Georgia’s infant mortality rate is the seventh highest in the nation and the in the state’s southern region, health care outcomes are particularly troublesome. But, one women’s clinic in Thomasville is hoping to help change that with the help of a midwife.
In a rural part of the state and with 70 percent of its patients on Medicaid, the Shaw Center for Women’s Health had little money to pay the salary of a full-time midwife. That is until state legislators worked out a deal with Georgia’s Medicaid provider, Peach State Health Plan, who presented the clinic’s staff with a $50,000 grant Wednesday.
Joseph Novak is an OB-GYN with Shaw. He says not having a midwife dedicated to assessing at-risk patients forces already stressed nurses to take on extra responsibilities.
“We have an intake process where we have an OB nurse that interviews these patients and can detect when these high-risk conditions are present and then once we know that, we can steer them into the correct avenue of care. So, it really supports that intake process, having a nurse in that position that can provide this service,” Novak says.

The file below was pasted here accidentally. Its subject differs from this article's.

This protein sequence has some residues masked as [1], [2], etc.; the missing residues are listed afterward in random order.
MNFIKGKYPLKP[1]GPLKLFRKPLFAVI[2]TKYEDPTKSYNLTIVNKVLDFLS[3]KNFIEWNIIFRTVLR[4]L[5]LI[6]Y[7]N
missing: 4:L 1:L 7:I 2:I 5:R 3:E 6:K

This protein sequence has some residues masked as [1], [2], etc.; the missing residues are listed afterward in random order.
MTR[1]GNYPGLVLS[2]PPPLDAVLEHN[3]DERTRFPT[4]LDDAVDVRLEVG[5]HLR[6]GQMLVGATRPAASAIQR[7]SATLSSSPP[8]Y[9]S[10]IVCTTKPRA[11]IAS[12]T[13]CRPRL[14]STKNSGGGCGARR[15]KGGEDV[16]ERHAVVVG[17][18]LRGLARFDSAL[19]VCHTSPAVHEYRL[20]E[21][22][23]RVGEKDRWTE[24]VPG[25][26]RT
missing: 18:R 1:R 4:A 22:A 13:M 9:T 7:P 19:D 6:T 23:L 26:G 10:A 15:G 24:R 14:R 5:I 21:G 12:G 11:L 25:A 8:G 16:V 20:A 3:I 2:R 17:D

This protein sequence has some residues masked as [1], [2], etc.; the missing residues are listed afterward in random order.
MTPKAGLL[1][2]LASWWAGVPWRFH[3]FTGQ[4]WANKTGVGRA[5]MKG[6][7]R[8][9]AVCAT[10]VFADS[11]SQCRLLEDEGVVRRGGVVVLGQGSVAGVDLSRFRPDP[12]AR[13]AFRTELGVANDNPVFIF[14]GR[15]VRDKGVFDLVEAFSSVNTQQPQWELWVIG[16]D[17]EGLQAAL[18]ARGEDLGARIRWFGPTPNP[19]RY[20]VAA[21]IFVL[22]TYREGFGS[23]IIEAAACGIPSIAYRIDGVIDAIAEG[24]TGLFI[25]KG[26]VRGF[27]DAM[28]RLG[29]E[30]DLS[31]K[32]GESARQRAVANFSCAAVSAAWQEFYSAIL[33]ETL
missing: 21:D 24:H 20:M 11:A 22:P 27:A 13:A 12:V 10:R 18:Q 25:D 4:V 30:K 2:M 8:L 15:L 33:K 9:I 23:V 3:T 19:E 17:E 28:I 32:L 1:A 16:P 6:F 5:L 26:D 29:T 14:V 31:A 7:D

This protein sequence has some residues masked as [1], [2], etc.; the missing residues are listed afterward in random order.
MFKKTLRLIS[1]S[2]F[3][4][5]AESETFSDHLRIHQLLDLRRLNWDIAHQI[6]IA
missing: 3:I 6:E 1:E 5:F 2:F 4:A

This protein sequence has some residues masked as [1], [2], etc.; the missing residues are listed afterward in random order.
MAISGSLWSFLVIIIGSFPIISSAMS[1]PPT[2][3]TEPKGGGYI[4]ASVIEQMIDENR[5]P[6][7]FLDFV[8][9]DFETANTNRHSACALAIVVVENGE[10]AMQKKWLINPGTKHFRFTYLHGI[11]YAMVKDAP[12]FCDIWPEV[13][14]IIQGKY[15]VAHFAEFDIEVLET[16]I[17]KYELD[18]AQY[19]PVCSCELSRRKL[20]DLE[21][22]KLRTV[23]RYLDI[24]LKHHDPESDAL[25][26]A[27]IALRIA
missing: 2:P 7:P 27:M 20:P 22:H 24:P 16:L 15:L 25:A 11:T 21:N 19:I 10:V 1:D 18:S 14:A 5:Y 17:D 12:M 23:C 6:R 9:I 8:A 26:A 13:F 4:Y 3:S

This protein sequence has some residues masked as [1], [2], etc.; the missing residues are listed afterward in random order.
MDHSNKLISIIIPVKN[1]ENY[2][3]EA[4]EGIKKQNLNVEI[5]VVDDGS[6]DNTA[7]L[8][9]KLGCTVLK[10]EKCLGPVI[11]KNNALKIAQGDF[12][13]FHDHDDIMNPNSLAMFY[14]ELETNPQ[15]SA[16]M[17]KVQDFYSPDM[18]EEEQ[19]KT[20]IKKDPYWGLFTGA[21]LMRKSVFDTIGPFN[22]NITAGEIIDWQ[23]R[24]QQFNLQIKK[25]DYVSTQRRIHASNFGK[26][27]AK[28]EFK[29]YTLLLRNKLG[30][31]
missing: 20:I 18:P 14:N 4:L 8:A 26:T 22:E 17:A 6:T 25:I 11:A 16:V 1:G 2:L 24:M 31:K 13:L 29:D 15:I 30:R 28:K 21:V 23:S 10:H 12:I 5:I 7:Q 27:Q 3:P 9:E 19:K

Pregnant women in South Georgia are more likely to be affected by conditions such as high blood pressure, obesity and hypertension and usually have limited access to health care– all factors that lead to higher-risk pregnancies. By having a nurse dedicated to the intake and assessment of such at-risk patients, the clinic hopes to save time and provide more personalized care.